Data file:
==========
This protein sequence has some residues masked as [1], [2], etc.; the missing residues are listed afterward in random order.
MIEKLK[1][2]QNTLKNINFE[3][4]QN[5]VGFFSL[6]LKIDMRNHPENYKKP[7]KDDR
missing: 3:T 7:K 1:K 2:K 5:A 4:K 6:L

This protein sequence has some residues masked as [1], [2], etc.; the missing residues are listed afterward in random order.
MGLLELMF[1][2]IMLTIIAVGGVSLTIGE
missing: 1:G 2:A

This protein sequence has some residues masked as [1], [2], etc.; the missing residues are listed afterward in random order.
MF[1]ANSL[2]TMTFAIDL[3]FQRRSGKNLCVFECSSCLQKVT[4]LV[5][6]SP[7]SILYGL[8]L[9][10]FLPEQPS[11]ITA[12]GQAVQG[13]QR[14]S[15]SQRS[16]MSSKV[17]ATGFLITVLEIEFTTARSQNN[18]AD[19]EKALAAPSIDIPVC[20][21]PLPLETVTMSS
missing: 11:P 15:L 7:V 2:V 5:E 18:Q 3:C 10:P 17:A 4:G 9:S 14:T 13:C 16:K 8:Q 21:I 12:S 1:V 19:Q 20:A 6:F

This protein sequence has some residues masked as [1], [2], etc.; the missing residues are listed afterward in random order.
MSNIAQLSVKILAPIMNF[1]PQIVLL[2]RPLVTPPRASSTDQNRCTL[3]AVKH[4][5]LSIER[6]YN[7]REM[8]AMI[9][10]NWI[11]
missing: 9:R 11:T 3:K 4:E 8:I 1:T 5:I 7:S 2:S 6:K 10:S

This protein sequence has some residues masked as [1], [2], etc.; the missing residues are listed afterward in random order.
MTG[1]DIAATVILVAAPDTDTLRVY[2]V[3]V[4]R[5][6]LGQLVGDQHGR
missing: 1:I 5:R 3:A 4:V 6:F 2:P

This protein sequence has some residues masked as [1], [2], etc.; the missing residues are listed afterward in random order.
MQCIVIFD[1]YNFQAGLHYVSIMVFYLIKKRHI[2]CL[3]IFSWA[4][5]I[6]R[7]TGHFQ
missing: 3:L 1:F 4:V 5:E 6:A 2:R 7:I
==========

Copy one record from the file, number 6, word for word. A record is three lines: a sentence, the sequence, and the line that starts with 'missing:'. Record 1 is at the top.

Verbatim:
This protein sequence has some residues masked as [1], [2], etc.; the missing residues are listed afterward in random order.
MQCIVIFD[1]YNFQAGLHYVSIMVFYLIKKRHI[2]CL[3]IFSWA[4][5]I[6]R[7]TGHFQ
missing: 3:L 1:F 4:V 5:E 6:A 2:R 7:I